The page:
Marc Tessier-Lavigne named Rockefeller University's tenth president

Marc Tessier-Lavigne named Rockefeller University's tenth president

The Rockefeller University announced today that its Board of Trustees has elected Marc Tessier-Lavigne, a leader in the study of brain development who is currently executive vice president for research and chief scientific officer at Genentech, as its tenth president. He will succeed Paul Nurse, who is leaving Rockefeller on March 1, 2011 to become president of the Royal Society in London.

As head of the Genentech Research organization, Tessier-Lavigne, 50, directs some 1,400 people in disease research and drug discovery in cancer, immune disorders, infectious diseases and neurodegenerative diseases. He is also a member of Genentech's Extended Executive Committee and its Early Stage Portfolio Committee, which oversees all experimental medicines from the early development stage to the end of phase II proof-of-concept studies in humans. In addition to his research management responsibilities, Tessier-Lavigne has maintained an active basic research laboratory focused on the mechanisms of brain development and repair.

"We were all impressed with Marc's world class scientific achievements and reputation, his vision for the university and for science as a whole, his interpersonal skills and his executive management ability," says Rockefeller University Chairman of the Board Russell L. Carson. "He was the search committee's unanimous first choice and we are confident he will be an outstanding president."

Tessier-Lavigne was born in Trenton, Canada, and received a B.Sc. in physics from McGill University, and a B.A. in philosophy and physiology from Oxford University, where he was a Rhodes Scholar. He obtained his Ph.D. in physiology from University College London, and performed postdoctoral work at the MRC Developmental Neurobiology Unit in London and at Columbia University. From 1991 to 2001 he was on the faculty at the University of California, San Francisco, and from 2001 to 2003 he served as the Susan B. Ford Professor in the School of Humanities and Sciences and Professor of Biological Sciences at Stanford University. He was also an investigator with the Howard Hughes Medical Institute from 1994 to 2003. He moved to Genentech to become senior vice president, research drug discovery, in 2003, and was promoted to his current position in 2009.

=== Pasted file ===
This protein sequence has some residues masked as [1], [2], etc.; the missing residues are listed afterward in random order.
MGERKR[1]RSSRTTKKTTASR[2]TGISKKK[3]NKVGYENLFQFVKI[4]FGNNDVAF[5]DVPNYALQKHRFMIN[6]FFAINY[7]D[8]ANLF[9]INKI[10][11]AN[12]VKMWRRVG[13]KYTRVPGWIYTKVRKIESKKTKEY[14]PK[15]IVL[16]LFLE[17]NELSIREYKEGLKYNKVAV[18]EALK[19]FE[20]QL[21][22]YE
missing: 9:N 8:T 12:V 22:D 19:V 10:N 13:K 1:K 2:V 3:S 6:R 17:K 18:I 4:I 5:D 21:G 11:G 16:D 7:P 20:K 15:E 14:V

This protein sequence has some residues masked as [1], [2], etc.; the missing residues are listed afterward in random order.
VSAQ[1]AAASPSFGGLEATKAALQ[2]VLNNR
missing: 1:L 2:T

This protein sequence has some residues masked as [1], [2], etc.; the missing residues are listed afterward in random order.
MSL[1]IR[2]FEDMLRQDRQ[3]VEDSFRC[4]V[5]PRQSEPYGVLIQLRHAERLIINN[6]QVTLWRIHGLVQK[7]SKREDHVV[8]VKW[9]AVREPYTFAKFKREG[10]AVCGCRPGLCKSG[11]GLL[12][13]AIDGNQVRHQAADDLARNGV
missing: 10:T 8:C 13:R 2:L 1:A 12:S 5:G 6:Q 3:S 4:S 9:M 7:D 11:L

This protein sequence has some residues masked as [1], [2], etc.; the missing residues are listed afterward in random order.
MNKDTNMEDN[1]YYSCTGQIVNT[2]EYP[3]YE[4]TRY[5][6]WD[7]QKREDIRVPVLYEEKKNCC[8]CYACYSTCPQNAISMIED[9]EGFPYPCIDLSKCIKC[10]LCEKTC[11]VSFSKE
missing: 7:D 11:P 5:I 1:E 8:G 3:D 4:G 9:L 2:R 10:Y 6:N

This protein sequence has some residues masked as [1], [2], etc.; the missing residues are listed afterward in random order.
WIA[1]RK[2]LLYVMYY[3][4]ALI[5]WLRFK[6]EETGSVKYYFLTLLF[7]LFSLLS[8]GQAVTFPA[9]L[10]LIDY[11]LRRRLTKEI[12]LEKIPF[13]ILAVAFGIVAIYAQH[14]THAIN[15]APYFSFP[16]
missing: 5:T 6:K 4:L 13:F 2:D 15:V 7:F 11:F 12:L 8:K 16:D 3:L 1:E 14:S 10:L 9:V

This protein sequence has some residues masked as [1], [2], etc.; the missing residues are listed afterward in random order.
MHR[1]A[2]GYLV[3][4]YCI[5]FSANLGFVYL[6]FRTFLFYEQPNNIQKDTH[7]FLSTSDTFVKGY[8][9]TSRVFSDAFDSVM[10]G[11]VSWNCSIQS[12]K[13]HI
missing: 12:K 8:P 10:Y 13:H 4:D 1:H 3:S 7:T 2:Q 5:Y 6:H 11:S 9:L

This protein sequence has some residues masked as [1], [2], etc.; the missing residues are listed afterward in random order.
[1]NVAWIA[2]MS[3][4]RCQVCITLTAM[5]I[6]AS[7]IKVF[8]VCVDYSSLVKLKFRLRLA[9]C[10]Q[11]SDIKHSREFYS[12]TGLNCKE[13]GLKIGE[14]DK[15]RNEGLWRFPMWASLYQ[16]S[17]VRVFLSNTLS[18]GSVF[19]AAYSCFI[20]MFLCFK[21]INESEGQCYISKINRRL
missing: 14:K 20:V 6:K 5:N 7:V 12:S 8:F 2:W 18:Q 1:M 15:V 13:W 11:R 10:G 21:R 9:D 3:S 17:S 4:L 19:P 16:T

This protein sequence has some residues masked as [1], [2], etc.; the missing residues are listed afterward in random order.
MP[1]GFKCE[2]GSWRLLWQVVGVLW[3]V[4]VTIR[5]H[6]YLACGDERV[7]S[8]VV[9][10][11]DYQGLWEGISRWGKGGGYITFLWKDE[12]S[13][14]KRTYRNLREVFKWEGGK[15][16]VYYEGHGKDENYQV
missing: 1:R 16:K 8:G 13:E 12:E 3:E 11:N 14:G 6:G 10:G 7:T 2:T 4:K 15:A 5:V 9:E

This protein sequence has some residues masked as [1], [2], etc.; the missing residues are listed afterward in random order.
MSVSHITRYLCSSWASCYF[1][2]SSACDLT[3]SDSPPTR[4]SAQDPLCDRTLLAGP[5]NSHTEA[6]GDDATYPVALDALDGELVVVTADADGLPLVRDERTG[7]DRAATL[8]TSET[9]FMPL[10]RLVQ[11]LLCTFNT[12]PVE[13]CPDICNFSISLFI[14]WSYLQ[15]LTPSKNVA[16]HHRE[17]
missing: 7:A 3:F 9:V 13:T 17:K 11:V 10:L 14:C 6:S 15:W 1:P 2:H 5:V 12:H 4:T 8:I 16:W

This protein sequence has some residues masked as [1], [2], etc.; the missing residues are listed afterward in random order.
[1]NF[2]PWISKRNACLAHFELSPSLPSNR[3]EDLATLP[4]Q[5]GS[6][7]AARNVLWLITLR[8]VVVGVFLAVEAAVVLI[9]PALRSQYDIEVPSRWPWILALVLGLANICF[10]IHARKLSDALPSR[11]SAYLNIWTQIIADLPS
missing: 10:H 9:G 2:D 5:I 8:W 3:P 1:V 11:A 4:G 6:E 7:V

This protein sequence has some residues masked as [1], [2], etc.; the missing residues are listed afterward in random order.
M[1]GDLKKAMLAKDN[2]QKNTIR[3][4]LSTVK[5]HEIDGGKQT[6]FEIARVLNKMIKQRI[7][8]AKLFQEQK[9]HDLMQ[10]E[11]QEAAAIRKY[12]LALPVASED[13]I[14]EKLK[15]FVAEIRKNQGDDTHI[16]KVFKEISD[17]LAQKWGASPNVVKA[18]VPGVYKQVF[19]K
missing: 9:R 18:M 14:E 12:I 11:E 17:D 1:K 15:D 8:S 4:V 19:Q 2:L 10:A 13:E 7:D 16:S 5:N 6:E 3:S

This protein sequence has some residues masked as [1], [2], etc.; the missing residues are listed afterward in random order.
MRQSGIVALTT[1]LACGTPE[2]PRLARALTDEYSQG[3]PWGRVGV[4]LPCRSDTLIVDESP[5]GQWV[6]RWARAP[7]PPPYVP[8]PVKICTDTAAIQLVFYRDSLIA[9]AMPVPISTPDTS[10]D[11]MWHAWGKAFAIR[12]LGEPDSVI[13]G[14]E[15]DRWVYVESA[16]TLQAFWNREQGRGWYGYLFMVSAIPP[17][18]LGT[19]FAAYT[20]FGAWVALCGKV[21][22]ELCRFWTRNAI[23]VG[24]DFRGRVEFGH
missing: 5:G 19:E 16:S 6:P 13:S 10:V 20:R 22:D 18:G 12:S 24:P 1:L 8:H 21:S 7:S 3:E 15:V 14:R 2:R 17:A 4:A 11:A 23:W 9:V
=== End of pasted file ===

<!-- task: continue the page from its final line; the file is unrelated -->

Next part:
Tessier-Lavigne and his colleagues have identified mechanisms important for understanding how the human brain forms during normal development. He pioneered the identification of the molecules that direct the formation of connections among nerve cells to establish neuronal circuits in the mammalian brain and spinal cord. This work has implications for neurological disorders that arise from miswiring of connections, and for repair and rewiring of connections following spinal cord injury and in neurodegenerative diseases such as Alzheimer's.

"I am looking forward with great enthusiasm to joining Rockefeller University, a unique institution with an unparalleled record of achievement in biomedical research, and to working with its remarkable community of scientists, research fellows and graduate students," says Tessier-Lavigne. "I have immensely enjoyed my seven years at Genentech and am proud of the work my outstanding colleagues and I have done. While it was a difficult decision to leave the company, I am honored and excited to lead one of the world's premier academic scientific institutions and to help carry on its tradition of groundbreaking contributions and biology and medicine."

Tessier-Lavigne serves on the editorial boards of several scientific journals, including the Board of Reviewing Editors of Science magazine. He also serves on the scientific advisory boards of a number of research organizations and is a member of the jury of the Lasker Medical Research Awards.

Tessier-Lavigne is the recipient or co-recipient of numerous scientific awards, including the Young Investigator Award of the Society for Neuroscience (USA), the Charles Judson Herrick Award of the American Association of Anatomists, the Ameritec Prize for contributions towards a cure for paralysis, the Foundation Ibsen Prize in Neuronal Plasticity, the Viktor Hamburger Award of the International Society for Developmental Neuroscience, the Wakeman Award for distinction in Neuroscience research, the Robert Dow Neuroscience Award, an honorary doctorate from the University of Pavia, the Reeve-Irvine Research Medal, the Gill Distinguished Award in Neuroscience and the W. Alden Spence Award.

He has been elected a member of the National Academy of Sciences (USA), a fellow of the Royal Society (UK), a fellow of the Royal Society of Canada, a fellow of the American Association for the Advancement of Science and a fellow of the Academy of Medical Sciences (UK). In 1999, he was named a Canadian "Leader for the 21st Century" by Time magazine Canada.